How to Handle Obnoxious People in Power

A reader recently asked if I would write an article about how to handle obnoxious people in power. So, to start, I wanted to find out what we mean when we call someone obnoxious. Is it a person who throws their weight around? Do they try to “one up” others? Are they arrogant or inconsiderate? (All the way from Colorado Springs, I can see your heads nodding now – yes, yes and yes.)

How to Deal with Obnoxious People in Power by Laura Benjamin

(Photo credit: Eric Schickler Photography)

Webster’s definition is this: behavior that is annoying or objectionable due to being a showoff or attracting undue attention to oneself.

I figured there may be more to it than that, so I asked the stylists in my hairdresser’s shop today. They see tons of people and have a common sense perspective on human behavior. (Of course, I’m a little ray of sunshine and a breath of fresh air when I walk in there, but others, maybe not so much.)

They said, “People who talk too loud. It seems like they want everyone to hear what they’re saying and it makes it hard for us to have conversations with our clients.”

That got me started. So I came up with my own list of obnoxious behaviors, but it’s not exhaustive, so feel free to add your “favorites” in the comments at the bottom of this page.


People who…

    1. engage in the “cell yell” where they talk so loud on their phone that everyone around them gets to hear all the gory details of their conversation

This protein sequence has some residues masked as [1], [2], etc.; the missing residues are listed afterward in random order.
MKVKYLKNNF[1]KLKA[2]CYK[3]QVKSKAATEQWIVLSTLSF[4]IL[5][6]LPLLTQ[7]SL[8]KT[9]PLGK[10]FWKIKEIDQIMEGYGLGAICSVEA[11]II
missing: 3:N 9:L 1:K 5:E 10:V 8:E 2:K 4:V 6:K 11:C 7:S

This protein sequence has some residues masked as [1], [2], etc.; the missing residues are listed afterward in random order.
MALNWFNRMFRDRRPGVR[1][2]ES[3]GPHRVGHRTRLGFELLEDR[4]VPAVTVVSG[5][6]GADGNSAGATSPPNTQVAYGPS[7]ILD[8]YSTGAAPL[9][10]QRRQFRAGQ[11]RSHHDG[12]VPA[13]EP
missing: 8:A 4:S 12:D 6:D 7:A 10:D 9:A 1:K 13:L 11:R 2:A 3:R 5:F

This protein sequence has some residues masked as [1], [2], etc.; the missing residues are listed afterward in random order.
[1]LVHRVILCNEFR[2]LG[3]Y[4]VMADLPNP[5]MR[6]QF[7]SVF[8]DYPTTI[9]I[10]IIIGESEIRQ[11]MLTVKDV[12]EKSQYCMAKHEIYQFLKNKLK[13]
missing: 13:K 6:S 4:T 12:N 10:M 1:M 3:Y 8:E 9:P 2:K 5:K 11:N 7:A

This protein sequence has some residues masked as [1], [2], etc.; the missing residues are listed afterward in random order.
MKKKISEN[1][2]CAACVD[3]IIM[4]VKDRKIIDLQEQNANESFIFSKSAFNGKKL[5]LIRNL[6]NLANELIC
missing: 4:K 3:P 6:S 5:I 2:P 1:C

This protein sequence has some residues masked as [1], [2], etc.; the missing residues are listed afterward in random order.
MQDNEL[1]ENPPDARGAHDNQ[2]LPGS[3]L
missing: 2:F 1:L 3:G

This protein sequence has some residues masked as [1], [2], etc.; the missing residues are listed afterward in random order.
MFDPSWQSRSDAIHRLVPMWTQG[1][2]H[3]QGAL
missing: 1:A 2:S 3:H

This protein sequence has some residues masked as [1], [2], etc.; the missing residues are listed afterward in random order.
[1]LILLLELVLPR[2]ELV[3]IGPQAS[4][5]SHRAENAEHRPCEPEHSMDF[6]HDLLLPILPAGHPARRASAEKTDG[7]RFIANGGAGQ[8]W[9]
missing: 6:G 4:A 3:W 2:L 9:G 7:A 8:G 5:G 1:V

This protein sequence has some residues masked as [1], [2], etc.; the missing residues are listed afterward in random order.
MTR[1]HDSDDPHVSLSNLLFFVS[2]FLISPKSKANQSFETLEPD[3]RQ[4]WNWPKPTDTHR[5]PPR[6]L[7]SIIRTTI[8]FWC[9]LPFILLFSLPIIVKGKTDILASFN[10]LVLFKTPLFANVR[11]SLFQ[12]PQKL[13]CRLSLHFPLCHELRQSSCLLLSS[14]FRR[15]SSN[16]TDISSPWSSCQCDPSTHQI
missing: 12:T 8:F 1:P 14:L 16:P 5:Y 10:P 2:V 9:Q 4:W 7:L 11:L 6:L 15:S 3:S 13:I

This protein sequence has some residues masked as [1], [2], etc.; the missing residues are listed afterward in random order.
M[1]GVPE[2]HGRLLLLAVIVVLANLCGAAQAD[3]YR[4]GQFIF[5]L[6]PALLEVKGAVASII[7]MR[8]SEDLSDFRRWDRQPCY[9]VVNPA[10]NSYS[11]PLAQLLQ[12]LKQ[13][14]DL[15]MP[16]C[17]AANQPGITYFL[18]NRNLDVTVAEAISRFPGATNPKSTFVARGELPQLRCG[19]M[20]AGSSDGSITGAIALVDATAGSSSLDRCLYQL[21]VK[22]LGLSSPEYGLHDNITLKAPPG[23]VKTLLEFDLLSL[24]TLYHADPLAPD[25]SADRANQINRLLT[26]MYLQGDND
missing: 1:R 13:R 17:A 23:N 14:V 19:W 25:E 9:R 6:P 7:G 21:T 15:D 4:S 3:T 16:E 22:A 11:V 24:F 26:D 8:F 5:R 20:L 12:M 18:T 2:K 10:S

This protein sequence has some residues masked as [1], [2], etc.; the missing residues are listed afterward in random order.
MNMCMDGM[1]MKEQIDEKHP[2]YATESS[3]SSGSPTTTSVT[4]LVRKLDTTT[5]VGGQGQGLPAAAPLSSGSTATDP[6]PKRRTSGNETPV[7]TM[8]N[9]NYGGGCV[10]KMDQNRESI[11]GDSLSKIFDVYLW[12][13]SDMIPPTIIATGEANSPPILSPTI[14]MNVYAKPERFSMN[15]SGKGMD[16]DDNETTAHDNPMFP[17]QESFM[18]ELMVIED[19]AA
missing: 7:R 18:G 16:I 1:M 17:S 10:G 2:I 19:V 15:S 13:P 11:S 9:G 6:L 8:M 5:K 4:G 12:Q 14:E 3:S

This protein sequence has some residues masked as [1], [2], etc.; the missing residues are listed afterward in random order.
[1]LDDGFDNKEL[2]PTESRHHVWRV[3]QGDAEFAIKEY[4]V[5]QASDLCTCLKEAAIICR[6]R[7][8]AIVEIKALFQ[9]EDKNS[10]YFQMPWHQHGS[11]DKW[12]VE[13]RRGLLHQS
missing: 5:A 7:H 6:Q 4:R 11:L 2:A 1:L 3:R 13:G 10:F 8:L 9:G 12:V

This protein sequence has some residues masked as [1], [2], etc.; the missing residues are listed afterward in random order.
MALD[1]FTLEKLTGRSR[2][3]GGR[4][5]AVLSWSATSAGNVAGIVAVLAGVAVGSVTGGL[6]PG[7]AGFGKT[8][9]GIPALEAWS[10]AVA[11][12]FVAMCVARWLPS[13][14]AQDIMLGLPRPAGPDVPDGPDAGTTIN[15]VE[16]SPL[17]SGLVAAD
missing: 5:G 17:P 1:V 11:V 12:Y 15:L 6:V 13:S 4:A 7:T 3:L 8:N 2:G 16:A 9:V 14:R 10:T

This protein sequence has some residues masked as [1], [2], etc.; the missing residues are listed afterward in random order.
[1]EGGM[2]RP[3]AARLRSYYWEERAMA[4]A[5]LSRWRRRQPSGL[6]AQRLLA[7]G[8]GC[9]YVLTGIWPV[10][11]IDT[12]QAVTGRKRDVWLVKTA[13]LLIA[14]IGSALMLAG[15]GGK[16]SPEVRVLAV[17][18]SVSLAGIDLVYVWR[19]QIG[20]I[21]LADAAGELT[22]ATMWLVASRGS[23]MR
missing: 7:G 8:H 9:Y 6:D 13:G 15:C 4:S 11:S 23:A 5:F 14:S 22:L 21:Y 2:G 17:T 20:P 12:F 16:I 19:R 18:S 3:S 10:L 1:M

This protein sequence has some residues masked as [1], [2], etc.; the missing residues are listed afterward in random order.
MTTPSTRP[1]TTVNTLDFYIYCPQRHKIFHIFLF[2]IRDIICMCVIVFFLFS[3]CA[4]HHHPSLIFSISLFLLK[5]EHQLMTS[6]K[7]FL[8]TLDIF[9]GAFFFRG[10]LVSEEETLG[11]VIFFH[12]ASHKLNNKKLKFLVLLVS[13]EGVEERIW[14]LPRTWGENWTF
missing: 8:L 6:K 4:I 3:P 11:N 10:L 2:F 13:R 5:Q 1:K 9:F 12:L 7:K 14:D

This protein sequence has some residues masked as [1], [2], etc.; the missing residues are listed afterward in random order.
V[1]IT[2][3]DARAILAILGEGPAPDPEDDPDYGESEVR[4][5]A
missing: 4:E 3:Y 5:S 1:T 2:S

2. tell you they’re open for a meeting anytime in the coming week and then every date/time you offer won’t work for them
    3. don’t say thank you when you hold a door open for them
    4. take forever to order at a fast food place because they’re calculating how many pennies they’ll save from ordering a la carte versus getting the meal deal
    5. consistently say “maybe” when you ask if they’d like to do something or go somewhere and don’t offer any alternative to your suggestion
    6. squeeze into the revolving door space you’re in with their luggage rather than wait for the next opening
    7. splash water all over the restroom counter and don’t wipe it up so your shirt gets wet when you stand at the sink and have no place to put your purse down
    8. won’t move forward in line (either standing or in their car) and let a large gap exist when there are many people standing behind them – there’s something about seeing forward momentum that makes people happy
    9. throw trash out their car window
    10. pull out a million coupons at the grocery store (It’s always when you have ice cream in your cart)
    11. blast the bass through their car speakers so you can feel your heart vibrate
    12. wander onto the shoulder of the road and spit gravel into your windshield so it cracks
    13. drive slower than traffic in the passing lane when they should (and could) move over
    14. ignore the sign to merge two lanes into one, pass everyone who did merge and then expect someone to let them in at the last minute
    15. pull into the campground at 1am and make tons of noise setting up
    16. wait to complain about a meal until the last bite, then expect their dinner to be free